No 11 year old would say this, and besides, it's too hackneyed. The dialogue here is trying to go the heart-strings, but tries too hard. A simple, "I understand, father," would've worked better.
On character development, it's good, but obviously needs work. The entire piece reads too much like quick glances into their lives that it's hard to get a feel for any specific character. However, you did a good job with developing the father, and Orli comes off good as well. However, I never really got a feel for Eden; perhaps because she seemed to have a too impossible level of maturity for an 11 year old.
On your language and grammar, it's good overall. However, there are some examples of incorrect word usage. For instance, early on you say "imperturbably" to convey curiosity. However, "imperturbably" means calmly, or simple passivity. Then early on in chapter 4, you say "My cynistic nature" when you really mean "My cynical nature."
The exchange between Eden and Mr. Cohen didn't work out. For one, I didn't understand why Mr. Cohen was there, and for another, I didn't understand how he was actually still alive. If your hands are totally burnt, your body goes into shock for quite a long time and without immediate medical attention, you will die.
Often though, I found myself having trouble following the story as it seemed disjointed quite a lot. Yet, I do think you have something here, and I think what you should do is consider this a first draft and start over. Do some more research into the time period and read books like "Night" and "The Dairy of Anne Frank." In other words, I'm interested in what you have here, but it needs work.
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Fri Dec 26, 2008 12:56 pm
Thanks for the review Nate
Eden's maturity is really important to this novel because of something that happens later, so I'll maybe change her age instead of the way she speaks. Thanks for pointing that out
hehe sometimes I get ..... carried away
And I totally get what you mean about 'quick glances into their lives' that's because this is just little segments, there's more in the actual novel, but I figured that seeing as it still needs a load of editing, I'd just post some parts for just now.
Word usage - you have no idea
I have serious problems, people that have followed some of my previous works know that I have problems with writing
'I be' instead of 'I am' aargh, it's so annoying
Eden and Mr Cohen's conversation is one of the scenes that I dislike and one that is in dire need of a complete rewrite. I have no idea where he came from, how he got away or who took him. Basically; it's up to you to make your own interpretation
I'm so glad that Orli is well developed, I can work on Eden easily, seeing as she's the one writing it, but Orli was harder for me. She has a very important personality, that I really wanted to convey. I rewrote her about ten times, she had to be perfect, I don't know why, but something inside me ordered me to make her perfect.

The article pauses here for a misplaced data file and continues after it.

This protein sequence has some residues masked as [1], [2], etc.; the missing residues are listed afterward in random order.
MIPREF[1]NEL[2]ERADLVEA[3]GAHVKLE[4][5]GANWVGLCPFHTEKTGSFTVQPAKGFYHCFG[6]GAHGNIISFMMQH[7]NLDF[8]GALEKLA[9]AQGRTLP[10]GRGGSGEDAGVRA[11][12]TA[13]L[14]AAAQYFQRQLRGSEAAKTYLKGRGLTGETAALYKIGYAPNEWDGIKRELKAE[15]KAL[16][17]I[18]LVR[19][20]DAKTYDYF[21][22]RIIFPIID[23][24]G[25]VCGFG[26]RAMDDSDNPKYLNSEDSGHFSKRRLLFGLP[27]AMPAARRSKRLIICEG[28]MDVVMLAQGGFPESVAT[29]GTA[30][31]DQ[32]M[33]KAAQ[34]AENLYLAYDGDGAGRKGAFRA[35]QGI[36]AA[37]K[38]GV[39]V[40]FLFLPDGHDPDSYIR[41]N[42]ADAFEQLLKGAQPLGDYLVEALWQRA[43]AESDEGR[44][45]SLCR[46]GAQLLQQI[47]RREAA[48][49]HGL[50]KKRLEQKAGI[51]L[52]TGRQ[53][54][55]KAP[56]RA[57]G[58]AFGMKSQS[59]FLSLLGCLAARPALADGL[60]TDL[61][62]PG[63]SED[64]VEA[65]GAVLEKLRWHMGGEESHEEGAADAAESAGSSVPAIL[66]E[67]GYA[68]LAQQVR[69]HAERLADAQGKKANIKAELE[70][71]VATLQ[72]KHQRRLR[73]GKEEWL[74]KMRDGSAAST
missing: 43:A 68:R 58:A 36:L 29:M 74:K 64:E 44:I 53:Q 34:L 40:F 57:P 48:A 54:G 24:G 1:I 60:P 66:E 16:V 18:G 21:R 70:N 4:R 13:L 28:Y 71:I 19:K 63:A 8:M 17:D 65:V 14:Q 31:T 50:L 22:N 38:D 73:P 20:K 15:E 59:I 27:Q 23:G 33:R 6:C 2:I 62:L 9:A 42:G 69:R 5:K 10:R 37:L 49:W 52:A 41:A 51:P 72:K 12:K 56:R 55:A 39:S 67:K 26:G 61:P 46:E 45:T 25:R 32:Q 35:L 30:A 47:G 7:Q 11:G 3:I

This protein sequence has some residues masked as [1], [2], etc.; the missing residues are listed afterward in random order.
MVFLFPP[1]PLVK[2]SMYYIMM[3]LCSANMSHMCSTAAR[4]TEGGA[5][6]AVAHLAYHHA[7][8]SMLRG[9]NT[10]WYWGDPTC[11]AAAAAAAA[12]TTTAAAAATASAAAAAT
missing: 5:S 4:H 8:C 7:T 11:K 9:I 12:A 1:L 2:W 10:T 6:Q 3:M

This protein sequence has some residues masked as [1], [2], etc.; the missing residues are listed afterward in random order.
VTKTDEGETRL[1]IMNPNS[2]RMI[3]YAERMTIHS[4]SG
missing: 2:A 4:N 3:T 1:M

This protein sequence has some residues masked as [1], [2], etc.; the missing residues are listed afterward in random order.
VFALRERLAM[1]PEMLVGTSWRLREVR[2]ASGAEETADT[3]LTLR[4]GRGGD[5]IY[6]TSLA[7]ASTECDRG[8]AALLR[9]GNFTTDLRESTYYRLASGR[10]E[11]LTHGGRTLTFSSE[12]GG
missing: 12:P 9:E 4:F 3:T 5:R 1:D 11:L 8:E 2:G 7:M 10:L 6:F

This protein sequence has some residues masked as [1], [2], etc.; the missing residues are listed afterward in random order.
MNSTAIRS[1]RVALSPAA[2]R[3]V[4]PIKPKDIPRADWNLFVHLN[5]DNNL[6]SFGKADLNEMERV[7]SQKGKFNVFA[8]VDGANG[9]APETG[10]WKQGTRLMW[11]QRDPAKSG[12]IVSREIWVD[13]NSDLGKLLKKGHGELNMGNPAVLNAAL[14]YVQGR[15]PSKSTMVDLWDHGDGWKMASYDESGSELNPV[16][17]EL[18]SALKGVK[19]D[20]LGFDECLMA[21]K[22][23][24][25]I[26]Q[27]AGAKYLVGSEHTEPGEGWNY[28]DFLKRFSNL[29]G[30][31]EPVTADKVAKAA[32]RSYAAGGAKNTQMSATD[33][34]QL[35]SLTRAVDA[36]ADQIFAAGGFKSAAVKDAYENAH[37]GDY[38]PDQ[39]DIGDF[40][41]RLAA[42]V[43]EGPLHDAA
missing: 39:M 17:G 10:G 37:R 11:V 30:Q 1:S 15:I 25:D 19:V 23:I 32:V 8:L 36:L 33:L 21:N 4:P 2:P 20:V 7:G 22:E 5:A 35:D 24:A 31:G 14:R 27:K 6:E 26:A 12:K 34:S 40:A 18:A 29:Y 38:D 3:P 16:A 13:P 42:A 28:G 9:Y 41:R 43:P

To be honest, the two main characters are almost me.
I am nice and bubbly. Stuck in my own world, and refuse to face up to reality. I question and ponder everything. Orli is almost a fictionalisation of me, but not completely.
I am actually quite cynical. Although most definitely not a realist. The reason I chose Eden for my MC is because I knew she wouldn't go off into long, descriptive accounts. As much as I adore Orli, I knew this story had to be written through Eden.
So basically, Orli and Eden, are little fragments of me put together.
Thanks for the review, it rocked
for what are we without words and stories?
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Sun Dec 28, 2008 7:31 pm
Hey there! I will get to reviewing this as soon as possible.
By the way, I am trying to cut and paste this into Word so I can print it out and bring it with me, but when I try it comes out all cut off and over to one side. I think it might have something to do with the formatting, since nothing on YWS has ever done that before... Any ideas?
Need a critique?
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Mon Dec 29, 2008 7:12 pm
This is way too long to do a line by line.
With the amount of info-dumping in the beginning I started skimming it and didn't really stop. I was fine for the first paragraph, but you lost me come paragraph 2, and I was completely confused come paragraph 4. I have no idea who these people are, nor do I care. You have not shown me why I
care. Don't give every single detail about every single character. Mention a few key details and keep going with the story.
The "heart" thing is important? Never would have guessed the amount it's glazed over when you introduce it.
As I mentioned before, this is pretty much
telling. Besides a few places where we get a half-scene there is no showing at all. I'd like to see some of their daily lives, and the transition from joyful to bleak.
The accents. You really overdo those accents. Neigh on impossible to understand them when they speak.
The prose is rather overwritten. The language is stuff you'd expect in a nineteenth-century book, not a twenty-first-century one. Let alone the fact she's, what? eleven? If you don't want to change it, fine, just make it way less dry.
The Characters. What do I say about them? The way they are right now they are just about as exciting as cardboard. We don't see a single quirk, we're just told how they react normally and how they are now. Put some scenes in and show us what is going on!
All of this boils down to: Stop telling, start showing and don't put accents everywhere.
As for the idea, I was interested. But their aren't enough scenes in your current draft for me to stay interested. Flesh it out and talk to me then.
Hope I helped!
A writer is a world trapped in a person— Victor Hugo
Ink is blood. Paper is bandages. The wounded press books to their heart to know they're not alone.
Gravity was a mistake.
— Till Nowak